Tips for handling big SQL dumps

Recently I had to work with SQL dumps to recover a database server and to update a MySQL installation. Because complete SQL dumps are too big to handle them with diff and vi (with enough memory vim actually works on large files, but it is really slow) I needed more traditional tools to compare them and to extract only the parts I needed.

To extract single DB dumps from a complete dump find the line numbers where the single DB dumps start. Then use sed to print only the lines from the start of the searched DB and the next one. mysqldump seems to use separate passes for data, stored routines, and triggers — so there may be multiple ranges of lines in a complete dump:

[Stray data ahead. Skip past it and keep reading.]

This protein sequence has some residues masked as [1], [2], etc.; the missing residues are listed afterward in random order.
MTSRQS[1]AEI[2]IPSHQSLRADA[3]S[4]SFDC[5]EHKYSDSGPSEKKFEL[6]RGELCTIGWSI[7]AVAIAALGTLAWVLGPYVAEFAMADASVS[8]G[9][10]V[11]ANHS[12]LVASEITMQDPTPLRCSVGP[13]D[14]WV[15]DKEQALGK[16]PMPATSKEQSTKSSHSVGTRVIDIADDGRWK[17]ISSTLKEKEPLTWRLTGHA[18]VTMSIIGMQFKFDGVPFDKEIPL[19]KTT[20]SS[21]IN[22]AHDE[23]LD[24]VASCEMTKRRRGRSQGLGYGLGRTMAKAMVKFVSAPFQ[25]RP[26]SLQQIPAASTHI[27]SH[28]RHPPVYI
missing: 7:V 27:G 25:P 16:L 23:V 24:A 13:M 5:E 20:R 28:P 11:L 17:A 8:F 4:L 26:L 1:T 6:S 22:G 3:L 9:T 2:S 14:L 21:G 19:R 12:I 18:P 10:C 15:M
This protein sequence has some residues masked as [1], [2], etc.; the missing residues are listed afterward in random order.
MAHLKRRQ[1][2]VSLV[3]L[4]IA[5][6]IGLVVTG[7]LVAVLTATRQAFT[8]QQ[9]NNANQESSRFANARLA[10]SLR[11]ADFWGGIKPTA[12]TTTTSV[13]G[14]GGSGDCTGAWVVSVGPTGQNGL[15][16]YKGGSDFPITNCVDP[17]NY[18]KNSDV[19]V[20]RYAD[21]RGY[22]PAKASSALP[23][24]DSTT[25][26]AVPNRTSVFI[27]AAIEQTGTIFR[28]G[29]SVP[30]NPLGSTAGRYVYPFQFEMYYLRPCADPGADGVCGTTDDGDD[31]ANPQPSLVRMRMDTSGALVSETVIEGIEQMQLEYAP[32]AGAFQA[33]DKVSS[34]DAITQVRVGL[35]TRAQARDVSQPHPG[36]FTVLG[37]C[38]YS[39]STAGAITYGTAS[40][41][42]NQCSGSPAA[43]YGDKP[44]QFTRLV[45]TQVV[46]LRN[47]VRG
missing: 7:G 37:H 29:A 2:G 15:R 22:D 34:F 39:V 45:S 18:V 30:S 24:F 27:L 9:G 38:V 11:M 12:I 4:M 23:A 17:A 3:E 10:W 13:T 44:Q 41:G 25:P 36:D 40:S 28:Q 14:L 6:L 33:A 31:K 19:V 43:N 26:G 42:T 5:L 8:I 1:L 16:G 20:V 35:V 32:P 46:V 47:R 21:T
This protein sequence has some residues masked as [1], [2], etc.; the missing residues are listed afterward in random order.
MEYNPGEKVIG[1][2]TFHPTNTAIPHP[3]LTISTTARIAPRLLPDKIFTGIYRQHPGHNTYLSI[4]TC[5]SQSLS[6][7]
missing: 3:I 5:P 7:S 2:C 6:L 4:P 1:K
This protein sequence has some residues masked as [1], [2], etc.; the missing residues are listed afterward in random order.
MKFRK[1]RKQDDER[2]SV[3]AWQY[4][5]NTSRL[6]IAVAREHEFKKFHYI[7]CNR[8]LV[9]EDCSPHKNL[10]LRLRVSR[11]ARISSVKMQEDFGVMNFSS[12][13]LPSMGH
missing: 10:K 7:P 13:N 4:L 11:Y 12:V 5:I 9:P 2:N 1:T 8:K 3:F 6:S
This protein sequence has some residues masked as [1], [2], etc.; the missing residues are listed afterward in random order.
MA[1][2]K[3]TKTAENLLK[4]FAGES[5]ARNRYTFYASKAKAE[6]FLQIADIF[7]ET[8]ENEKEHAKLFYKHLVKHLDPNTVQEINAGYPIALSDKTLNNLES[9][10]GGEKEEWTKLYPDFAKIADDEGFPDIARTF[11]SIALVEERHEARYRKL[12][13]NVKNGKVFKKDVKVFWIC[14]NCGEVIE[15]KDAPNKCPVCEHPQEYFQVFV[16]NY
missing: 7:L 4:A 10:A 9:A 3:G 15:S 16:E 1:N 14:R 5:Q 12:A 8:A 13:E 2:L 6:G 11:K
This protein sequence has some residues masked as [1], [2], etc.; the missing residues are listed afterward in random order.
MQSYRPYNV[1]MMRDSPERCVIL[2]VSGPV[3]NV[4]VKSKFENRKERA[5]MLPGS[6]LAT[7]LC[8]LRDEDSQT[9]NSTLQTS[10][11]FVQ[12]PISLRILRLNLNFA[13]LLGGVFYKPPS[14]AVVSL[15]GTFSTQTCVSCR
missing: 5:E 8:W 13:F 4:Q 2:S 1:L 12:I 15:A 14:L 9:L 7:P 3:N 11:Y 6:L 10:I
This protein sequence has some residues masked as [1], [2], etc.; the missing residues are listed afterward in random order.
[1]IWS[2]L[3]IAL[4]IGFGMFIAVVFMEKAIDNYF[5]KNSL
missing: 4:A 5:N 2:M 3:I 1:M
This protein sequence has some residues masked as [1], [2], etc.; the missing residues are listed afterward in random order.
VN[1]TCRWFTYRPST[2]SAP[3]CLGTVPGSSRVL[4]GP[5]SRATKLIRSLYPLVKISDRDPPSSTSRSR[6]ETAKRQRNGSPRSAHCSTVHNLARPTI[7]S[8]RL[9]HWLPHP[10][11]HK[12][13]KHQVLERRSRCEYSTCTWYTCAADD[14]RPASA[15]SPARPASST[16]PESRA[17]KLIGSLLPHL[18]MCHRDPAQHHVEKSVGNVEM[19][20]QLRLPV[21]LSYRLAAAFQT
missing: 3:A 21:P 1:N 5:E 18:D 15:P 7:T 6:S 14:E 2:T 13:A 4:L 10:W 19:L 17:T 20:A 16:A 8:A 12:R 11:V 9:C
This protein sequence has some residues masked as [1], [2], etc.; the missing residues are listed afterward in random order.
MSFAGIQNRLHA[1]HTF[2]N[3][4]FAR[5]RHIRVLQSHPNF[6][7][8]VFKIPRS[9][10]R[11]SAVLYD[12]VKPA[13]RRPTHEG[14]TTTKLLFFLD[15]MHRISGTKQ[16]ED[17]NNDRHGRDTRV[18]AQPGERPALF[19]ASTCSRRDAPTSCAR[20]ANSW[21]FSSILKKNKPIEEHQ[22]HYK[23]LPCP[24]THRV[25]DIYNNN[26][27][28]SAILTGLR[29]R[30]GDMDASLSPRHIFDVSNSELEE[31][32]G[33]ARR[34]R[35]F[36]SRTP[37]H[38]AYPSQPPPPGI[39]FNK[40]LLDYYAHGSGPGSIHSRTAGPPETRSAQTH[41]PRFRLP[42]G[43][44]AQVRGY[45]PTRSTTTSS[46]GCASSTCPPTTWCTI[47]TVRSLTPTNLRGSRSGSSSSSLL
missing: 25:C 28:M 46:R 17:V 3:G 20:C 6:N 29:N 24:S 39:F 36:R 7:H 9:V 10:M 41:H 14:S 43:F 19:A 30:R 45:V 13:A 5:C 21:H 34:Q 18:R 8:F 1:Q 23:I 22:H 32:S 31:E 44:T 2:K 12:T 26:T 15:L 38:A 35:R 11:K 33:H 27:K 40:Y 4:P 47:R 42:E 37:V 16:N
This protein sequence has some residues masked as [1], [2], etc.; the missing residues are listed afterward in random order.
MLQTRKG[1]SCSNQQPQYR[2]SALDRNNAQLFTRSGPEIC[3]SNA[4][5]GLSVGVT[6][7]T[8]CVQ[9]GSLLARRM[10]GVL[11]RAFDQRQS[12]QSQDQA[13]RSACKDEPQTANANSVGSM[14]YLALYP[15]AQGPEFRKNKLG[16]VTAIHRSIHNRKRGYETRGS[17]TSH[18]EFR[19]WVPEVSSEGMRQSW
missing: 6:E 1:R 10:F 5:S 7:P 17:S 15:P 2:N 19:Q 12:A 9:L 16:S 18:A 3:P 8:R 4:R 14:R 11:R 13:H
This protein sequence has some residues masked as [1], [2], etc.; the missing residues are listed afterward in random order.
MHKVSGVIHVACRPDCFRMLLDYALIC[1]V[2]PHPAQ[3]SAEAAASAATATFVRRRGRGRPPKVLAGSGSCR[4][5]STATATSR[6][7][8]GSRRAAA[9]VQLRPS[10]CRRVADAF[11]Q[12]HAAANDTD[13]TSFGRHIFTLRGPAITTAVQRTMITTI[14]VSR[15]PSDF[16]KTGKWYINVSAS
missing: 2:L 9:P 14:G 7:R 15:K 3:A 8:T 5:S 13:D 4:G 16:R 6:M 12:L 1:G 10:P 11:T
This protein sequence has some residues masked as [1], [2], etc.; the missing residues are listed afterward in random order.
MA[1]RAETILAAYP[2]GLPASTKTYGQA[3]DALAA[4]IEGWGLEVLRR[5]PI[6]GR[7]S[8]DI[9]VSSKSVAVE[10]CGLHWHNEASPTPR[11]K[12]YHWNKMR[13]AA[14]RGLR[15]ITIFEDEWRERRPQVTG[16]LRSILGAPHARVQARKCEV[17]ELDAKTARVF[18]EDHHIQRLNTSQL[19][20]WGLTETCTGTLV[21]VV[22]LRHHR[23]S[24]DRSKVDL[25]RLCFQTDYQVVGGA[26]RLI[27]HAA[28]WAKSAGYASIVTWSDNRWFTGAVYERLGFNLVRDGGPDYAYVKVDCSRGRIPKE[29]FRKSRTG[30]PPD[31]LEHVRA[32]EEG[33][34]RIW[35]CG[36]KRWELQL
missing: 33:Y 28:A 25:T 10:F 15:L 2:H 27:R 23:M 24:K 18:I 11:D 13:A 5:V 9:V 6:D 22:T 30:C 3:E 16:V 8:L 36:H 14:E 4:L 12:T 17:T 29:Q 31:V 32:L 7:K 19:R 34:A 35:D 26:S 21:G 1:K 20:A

fgrep -n 'Current Database: ' dump_all.sql
sed -n -e '86226,93282p' -e '123249,123254p' 
  dump_all.sql > db_test.sql

diff loads the files it works on into memory, thus it cannot be used for large files (>= 1Gb). To extract multiple DBs or to compare dumps it is useful to split the SQL dump at DB boundaries:

split -p 'Current Database: ' dump_all.sql

The resulting partial files can be renamed/concatenated to one file per DB (using tcsh syntax here):

foreach f ( x?? )
  set dbname=`head -1 $f 
  | sed -e 's/^-- Current Database: .(.*).$/1/' 
    -e 's/^-- MySQL dump.*$/dumpheader/'`
  test $dbname && cat $f >> part-${dbname} && rm $f

If we did this with two SQL dumps in $dir1 and $dir2, then we can compare them chunk by chunk (assuming every DB on itself is small enough to fit into memory for diff):

foreach f ($dir1/part-*)
  diff --ignore-case --ignore-space-change 
    --ignore-blank-lines -u 
    $dir1/$f $dir2/$f >> /tmp/diff.out

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